THE ANTICOAGULANT action of heparin depends on the presence in the plasma of an α2-globulin, antithrombin III. Heparin acts by binding to lysine sites on the antithrombin III molecule, enabling it to neutralize thrombin. In the absence of antithrombin III, heparin is ineffective.1 The following report describes a case in which heparin failed to effect any change in the clotting measurements in a patient who had undergone prolonged total parenteral nutrition (TPN).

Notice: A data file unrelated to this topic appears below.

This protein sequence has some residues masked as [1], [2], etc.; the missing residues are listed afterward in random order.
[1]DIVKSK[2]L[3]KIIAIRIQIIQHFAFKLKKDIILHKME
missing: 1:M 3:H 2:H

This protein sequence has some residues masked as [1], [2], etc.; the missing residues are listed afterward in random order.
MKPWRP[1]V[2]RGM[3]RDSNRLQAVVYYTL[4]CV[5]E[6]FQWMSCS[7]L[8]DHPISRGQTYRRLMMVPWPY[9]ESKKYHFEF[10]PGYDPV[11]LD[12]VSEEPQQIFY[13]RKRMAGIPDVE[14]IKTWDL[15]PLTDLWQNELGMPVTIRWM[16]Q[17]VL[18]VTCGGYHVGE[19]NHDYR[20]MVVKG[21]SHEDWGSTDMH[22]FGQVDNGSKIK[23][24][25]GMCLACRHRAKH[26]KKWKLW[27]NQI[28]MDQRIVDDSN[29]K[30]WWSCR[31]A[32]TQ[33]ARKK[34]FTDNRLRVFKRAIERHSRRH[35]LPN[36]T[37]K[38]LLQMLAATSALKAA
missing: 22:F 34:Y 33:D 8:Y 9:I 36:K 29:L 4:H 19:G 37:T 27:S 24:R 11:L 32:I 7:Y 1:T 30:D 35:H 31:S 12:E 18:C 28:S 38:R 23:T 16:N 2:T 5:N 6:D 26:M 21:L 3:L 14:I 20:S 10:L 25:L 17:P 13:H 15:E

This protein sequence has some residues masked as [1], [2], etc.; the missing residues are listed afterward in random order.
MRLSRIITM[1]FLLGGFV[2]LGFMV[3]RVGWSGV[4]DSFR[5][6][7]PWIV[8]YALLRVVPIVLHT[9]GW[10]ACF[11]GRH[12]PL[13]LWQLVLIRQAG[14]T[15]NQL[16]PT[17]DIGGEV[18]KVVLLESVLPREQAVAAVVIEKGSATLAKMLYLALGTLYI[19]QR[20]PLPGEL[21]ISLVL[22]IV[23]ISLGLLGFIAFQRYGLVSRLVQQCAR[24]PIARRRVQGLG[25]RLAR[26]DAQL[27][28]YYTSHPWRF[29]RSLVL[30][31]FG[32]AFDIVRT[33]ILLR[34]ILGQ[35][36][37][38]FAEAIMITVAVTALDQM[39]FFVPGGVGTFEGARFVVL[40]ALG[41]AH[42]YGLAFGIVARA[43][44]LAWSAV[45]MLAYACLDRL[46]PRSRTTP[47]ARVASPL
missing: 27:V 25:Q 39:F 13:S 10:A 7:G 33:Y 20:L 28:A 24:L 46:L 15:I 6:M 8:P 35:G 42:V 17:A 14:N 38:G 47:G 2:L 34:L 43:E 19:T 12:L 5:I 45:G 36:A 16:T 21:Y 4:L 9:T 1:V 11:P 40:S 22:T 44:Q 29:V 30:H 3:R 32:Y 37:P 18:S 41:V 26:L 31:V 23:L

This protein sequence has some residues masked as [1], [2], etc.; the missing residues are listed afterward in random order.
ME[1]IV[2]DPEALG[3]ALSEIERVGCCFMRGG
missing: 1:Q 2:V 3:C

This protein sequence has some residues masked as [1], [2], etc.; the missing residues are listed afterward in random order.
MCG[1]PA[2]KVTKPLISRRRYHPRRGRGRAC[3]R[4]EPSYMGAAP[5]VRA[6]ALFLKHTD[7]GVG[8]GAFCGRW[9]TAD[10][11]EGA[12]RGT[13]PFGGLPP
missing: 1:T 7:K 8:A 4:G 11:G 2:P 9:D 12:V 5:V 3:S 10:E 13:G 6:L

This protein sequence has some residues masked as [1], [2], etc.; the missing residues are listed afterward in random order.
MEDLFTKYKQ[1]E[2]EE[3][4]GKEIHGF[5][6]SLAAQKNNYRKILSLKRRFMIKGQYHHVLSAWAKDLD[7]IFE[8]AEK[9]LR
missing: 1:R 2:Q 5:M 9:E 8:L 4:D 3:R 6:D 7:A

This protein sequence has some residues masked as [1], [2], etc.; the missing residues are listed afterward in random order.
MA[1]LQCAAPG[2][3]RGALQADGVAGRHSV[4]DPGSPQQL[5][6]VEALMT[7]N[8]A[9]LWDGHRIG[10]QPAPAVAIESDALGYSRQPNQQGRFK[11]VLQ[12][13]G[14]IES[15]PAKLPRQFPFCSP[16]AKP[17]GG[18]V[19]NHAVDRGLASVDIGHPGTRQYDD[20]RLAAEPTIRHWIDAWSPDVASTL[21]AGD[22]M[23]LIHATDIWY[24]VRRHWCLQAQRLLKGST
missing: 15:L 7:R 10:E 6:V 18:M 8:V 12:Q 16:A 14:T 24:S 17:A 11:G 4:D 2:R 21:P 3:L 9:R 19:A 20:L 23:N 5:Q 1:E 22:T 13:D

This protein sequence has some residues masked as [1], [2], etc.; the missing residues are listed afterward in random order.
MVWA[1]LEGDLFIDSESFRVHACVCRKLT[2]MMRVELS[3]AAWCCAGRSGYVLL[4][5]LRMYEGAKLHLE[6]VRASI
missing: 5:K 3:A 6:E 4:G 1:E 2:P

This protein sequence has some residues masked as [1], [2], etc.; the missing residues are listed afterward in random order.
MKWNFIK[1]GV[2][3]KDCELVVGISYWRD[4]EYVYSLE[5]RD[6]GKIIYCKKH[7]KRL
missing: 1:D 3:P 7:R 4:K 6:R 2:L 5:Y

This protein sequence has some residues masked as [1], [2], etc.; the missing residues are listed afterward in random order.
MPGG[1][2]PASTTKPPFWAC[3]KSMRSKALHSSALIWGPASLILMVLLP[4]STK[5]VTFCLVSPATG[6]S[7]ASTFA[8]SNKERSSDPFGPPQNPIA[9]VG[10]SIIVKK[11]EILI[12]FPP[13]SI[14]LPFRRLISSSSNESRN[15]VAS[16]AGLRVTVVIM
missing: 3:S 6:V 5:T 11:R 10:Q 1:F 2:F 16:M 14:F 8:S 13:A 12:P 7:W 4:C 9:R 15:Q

Report of a Case
A 48-year-old iron worker was admitted to Cottage Hospital, Santa Barbara, Calif, for treatment of enterocutaneous fistulae. He appeared to be in robust health. He was 183 cm tall and weighed 92.6 kg. He showed no evidence of cardiovascular disease. His blood pressure was 140/80 mm Hg. He smoked heavily but had taken no alcohol in more than ten years. Admission laboratory values, including prothrombin and partial thromboplastin times, were normal,
Forster FJ. Heparin Insensitivity After Prolonged Total Parenteral Nutrition: Probable Acquired Deficiency of Antithrombin III. JAMA. 1980;244(3):271. doi:10.1001/jama.1980.03310030047028
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